Perish the thought, you say! We’re sold on Big Data in the Cloud. We’ve crunched the numbers and we know it’s going to save us money, provide more capabilities, and facilitate sharing information across our organization and the world. Fair enough. Here’s another twist for you.

Why are your Big Data sets outside the Cloud to begin with? Sure, you’re stuck with existing, legacy data sets wherever they happen to be today. But as a rule, those don’t constitute Big Data, or will cease to qualify as being large enough to warrant the Big Data label relatively soon. By definition, Big Data sets keep expanding exponentially, which means that you keep creating them with generations of newfangled tools.

In fact, there are already multitudinous sources for raw Big Data, as varied as the Big Data challenges organizations struggle with today. But many such sources are already in the Cloud, or could be moved to the Cloud simply. For example, clickthrough data from your Web sites. Such data come from your Web servers, which should be in the Cloud anyway. If your Big Data come from Web Servers scattered here and there in the Cloud, then moving the clickthrough data to a Big Data repository for processing can be handled in the same Cloud. No need for uploading.

What about data sources that aren’t already in the Cloud? Many Big Data streams come from instrumentation or sensors of some sort, from seismographs underground to EKGs in hospitals to UPC scanners in supermarkets. There’s no reason why such instrumentation shouldn’t pour their raw data feeds directly to the Cloud. What good is storing a week’s worth of supermarket purchasing data on premise anyway? You’ll want to store, process, manage, and analyze those data in the Cloud, so the sooner you get it there, the better.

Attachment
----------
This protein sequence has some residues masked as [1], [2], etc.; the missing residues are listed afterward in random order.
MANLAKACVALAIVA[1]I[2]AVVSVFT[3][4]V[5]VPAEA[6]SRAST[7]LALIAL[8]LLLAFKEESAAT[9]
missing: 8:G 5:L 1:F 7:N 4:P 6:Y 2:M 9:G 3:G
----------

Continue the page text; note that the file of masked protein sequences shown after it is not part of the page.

The ZapThink Take
The only reason we have to worry about uploading Big Data to the Cloud in the first place is because our Big Data aren’t already in the Cloud. And broadly speaking, the reason they’re not already in the Cloud is because the Cloud isn’t everywhere. Instead, we think of the Cloud as being locked away in data centers, those alien, air conditioned facilities packed full of racks of high tech equipment.

That may be true today, but as ZapThink has discussed before, there’s nothing in the definition of Cloud Computing that requires Cloud resources to live in data centers. You might have a bit of the Cloud in your pocket, or on your laptop, in your car, or in your refrigerator. For now, this vision of the Internet of Things meeting the Cloud is mostly the stuff of science fiction. We’re only now figuring out what it means to have a ubiquitous global network of sensors, from the aforementioned EKGs and UPC scanners to traffic cameras to home thermostats. But the writing is on the wall. Just as we now don’t think twice about carrying supercomputers in our pockets, it’s only a matter of time until the Cloud itself is fully distributed and ubiquitous. When that happens, the question of moving Big Data to the Cloud will be moot. They will already be there.